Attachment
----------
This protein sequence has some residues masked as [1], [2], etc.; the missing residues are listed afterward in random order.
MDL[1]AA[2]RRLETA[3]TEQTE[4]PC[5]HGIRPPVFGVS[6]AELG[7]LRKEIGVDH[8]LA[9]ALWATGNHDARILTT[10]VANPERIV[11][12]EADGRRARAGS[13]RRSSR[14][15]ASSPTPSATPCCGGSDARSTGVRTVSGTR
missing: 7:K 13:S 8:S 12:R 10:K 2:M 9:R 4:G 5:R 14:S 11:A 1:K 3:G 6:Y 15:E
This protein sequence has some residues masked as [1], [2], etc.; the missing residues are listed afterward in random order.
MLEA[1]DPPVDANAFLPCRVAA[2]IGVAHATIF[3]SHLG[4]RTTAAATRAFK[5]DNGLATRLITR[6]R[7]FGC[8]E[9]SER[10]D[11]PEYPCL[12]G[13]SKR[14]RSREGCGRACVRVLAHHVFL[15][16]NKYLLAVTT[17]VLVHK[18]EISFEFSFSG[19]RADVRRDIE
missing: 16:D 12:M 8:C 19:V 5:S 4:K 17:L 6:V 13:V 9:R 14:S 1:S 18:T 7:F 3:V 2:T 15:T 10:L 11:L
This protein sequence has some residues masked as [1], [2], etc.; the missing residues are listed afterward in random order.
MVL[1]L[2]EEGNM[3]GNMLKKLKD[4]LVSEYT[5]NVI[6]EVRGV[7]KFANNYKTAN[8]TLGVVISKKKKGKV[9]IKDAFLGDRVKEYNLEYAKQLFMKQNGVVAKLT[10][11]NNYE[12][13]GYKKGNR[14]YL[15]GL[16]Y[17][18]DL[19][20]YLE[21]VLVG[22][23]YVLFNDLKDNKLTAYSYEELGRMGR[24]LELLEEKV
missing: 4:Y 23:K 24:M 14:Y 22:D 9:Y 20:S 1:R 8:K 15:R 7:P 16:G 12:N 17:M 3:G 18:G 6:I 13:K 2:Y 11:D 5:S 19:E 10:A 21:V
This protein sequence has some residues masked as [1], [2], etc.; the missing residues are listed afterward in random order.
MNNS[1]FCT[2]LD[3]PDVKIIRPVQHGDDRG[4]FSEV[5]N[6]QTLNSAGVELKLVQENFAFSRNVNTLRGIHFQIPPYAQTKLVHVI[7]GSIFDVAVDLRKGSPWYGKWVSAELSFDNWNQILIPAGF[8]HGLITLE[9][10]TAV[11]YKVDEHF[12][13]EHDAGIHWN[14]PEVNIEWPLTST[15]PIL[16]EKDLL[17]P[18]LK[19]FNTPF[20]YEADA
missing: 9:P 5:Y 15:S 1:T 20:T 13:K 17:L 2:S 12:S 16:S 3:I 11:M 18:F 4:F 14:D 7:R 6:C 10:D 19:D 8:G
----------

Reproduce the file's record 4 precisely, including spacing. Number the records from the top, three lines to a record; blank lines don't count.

This protein sequence has some residues masked as [1], [2], etc.; the missing residues are listed afterward in random order.
MNNS[1]FCT[2]LD[3]PDVKIIRPVQHGDDRG[4]FSEV[5]N[6]QTLNSAGVELKLVQENFAFSRNVNTLRGIHFQIPPYAQTKLVHVI[7]GSIFDVAVDLRKGSPWYGKWVSAELSFDNWNQILIPAGF[8]HGLITLE[9][10]TAV[11]YKVDEHF[12][13]EHDAGIHWN[14]PEVNIEWPLTST[15]PIL[16]EKDLL[17]P[18]LK[19]FNTPF[20]YEADA
missing: 9:P 5:Y 15:S 1:T 20:T 13:K 17:L 2:S 12:S 16:S 3:I 11:M 18:F 4:F 14:D 7:R 6:C 10:D 19:D 8:G